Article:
When Norean Sharpe stepped foot onto Georgetown University’s Washington D.C. campus in 2009, it wouldn’t be unfair to say the McDonough School of Business was in a turbulent spot. The school had dropped from 10th in the 2007 Bloomberg Businessweek rankings to 19th in 2008 and to 24th in 2009. The roll of senior associate dean and director of the undergraduate program had been sitting vacant for half a year.
Besides a year-long stint as the Director of Institutional Assessment at Babson College from 2005 to 2006 and three years as a Department Chair, Sharpe had never really held an administrative leadership position at a business school. But she was a seasoned faculty member at one of the leading schools for entrepreneurship and innovation. After a three-year rankings free-fall, McDonough could use a little innovative disruption.
When Sharpe was hired, McDonough’s previous dean asked her to “bring some of that spirit and innovation” from Babson to McDonough’s undergraduate program.”No new global programs had been created in quite a while,” Sharpe tells Poets&Quants during a meeting in San Francisco, also noting her excitement to work with faculty to begin implementing changes. Six years in, Sharpe has delivered on that innovation.
RIGHTING THE McDONOUGH SHIP
She’s raised funds, implemented a new curriculum, and created a new, more ambitious global program. One result: After coming in at 23rd in 2010, McDonough catapulted in the Bloomberg Businessweek 2011 rankings to 10th, though the school has settled back down to 18th last year. More importantly, however, Sharpe can point to a steady increase in the quality of the students coming into the undergraduate program. The school’s acceptance rate fell from 22% during the 2009-2010 application cycle to 15.7% for the most recent cycle. Yield–the percentage of admits who enroll–has increased from a little more than 50% to nearly 60% during the same time. And with a 75th percentile SAT math score of 770, Sharpe says the quant SAT scores are higher, on average, than they’ve ever been.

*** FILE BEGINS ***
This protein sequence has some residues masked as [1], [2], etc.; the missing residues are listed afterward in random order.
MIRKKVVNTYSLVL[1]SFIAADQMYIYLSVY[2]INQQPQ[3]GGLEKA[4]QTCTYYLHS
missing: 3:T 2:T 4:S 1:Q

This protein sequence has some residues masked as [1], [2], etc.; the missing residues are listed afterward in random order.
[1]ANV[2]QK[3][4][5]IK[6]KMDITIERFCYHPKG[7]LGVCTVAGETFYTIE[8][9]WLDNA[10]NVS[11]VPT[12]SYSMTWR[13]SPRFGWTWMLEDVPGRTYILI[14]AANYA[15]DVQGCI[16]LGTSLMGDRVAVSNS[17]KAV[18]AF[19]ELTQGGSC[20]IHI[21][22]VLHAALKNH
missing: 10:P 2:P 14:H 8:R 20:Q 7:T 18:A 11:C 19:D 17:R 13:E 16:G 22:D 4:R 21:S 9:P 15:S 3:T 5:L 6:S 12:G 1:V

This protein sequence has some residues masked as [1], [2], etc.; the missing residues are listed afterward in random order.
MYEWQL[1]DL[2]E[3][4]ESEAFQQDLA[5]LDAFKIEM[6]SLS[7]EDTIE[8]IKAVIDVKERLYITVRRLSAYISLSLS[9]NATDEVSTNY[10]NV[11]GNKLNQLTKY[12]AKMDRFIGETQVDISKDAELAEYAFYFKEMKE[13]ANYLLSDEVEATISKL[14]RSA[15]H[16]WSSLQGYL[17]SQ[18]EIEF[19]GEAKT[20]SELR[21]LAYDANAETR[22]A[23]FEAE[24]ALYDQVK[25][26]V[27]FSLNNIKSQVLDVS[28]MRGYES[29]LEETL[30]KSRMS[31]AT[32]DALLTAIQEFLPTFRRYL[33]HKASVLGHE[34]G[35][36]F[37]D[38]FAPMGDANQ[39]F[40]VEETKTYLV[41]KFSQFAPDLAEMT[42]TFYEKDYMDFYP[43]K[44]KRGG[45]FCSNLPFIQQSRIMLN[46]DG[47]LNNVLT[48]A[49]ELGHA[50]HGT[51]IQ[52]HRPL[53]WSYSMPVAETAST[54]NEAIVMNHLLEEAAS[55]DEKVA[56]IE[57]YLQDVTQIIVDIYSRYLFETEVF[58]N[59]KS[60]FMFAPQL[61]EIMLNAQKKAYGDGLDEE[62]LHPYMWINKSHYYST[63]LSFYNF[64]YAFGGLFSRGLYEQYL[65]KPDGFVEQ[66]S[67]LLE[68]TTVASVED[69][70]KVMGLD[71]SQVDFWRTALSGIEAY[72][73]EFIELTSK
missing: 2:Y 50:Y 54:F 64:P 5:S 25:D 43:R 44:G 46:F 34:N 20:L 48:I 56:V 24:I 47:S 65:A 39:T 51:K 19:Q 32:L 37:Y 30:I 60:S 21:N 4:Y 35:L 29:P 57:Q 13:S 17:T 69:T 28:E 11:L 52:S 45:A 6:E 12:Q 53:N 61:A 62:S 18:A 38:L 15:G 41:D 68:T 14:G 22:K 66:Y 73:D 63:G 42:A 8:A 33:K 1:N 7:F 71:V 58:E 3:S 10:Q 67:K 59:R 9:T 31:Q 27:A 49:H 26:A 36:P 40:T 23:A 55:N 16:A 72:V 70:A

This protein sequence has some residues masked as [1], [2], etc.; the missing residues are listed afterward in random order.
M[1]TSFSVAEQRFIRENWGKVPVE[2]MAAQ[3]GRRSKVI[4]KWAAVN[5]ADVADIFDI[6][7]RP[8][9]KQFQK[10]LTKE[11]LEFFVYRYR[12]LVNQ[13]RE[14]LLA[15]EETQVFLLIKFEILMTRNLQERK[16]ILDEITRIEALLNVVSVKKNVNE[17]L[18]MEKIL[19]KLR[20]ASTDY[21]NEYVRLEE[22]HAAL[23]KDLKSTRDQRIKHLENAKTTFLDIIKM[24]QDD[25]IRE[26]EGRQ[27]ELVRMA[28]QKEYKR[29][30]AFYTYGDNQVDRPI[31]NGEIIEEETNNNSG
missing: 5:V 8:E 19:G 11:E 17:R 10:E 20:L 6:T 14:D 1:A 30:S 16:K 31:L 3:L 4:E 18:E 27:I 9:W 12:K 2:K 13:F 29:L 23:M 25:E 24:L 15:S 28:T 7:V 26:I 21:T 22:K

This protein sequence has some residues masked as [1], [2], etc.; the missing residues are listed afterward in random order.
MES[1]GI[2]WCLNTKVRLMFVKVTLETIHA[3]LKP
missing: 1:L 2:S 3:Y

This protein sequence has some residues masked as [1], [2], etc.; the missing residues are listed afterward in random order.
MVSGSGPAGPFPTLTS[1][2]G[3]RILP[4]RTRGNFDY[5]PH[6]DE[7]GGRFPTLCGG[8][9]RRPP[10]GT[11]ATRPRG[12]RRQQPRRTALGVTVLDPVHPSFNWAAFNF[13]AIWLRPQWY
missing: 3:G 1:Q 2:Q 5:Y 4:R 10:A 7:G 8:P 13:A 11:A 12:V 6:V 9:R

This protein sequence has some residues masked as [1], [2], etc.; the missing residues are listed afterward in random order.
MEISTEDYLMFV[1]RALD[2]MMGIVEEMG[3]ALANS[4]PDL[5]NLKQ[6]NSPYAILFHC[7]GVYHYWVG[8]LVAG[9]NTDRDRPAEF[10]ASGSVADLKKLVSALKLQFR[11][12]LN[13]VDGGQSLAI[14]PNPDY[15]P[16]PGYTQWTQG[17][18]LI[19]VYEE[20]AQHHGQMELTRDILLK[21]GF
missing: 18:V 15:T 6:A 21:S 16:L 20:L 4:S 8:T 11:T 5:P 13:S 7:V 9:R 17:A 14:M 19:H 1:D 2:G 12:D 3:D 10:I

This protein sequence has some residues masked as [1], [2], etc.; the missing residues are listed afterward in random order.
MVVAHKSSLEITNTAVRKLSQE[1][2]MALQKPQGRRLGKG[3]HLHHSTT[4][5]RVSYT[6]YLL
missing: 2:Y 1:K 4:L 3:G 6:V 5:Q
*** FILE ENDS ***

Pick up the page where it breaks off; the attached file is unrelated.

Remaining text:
“My approach is be entrepreneurial, be innovative, be willing to experiment and take risks,” Sharpe insists, sounding very much like the product of 15 years on the faculty at Babson, which hangs its hat on its entrepreneurial prowess. “Be willing to try something,” she continues. “Pilot programs and then you can always take input. You can take feedback. You can take critique. And then you can tweak the program and figure out how to reinforce and sustain what’s working. And how to perhaps revise what needs to be improved.”
And so far, Sharpe’s been able to navigate the bureaucracy that can come within large institutions and initial faculty push-back to pilot programs and incrementally implement change and new programs.
WANTS STUDENTS TO UNDERSTAND WHAT IT MEANS TO BE GLOBAL
“My two areas of emphasis have been, what can we do that’s innovative, what can we do that differentiates Georgetown McDonough School of Business from other programs,” Sharpe explains. “And secondly, how can we ramp up the global opportunities for our students so that when they graduate, they understand what it means to be part of a global economy.”
By all accounts, the school is graduating more globally-minded students. In 2009, McDonough had one custom summer study abroad program. And it was at Oxford. This past summer, the school sent students all over the world–to Hong Kong, Oxford, and Barcelona for either four or six weeks at a time.
Tapping into Georgetown’s Jesuit roots, Sharpe has also been able to implement and grow the Global Social Internship Program, which matches students with the Fabretto Children’s Hospital, a nonprofit in Nicaragua. When it started a few years ago, Sharpe says, they sent four students to Nicaragua. This past summer, a dozen students went to Nicaragua and the school sponsored two students doing similar work in Peru, Costa Rica, India, and Shanghai.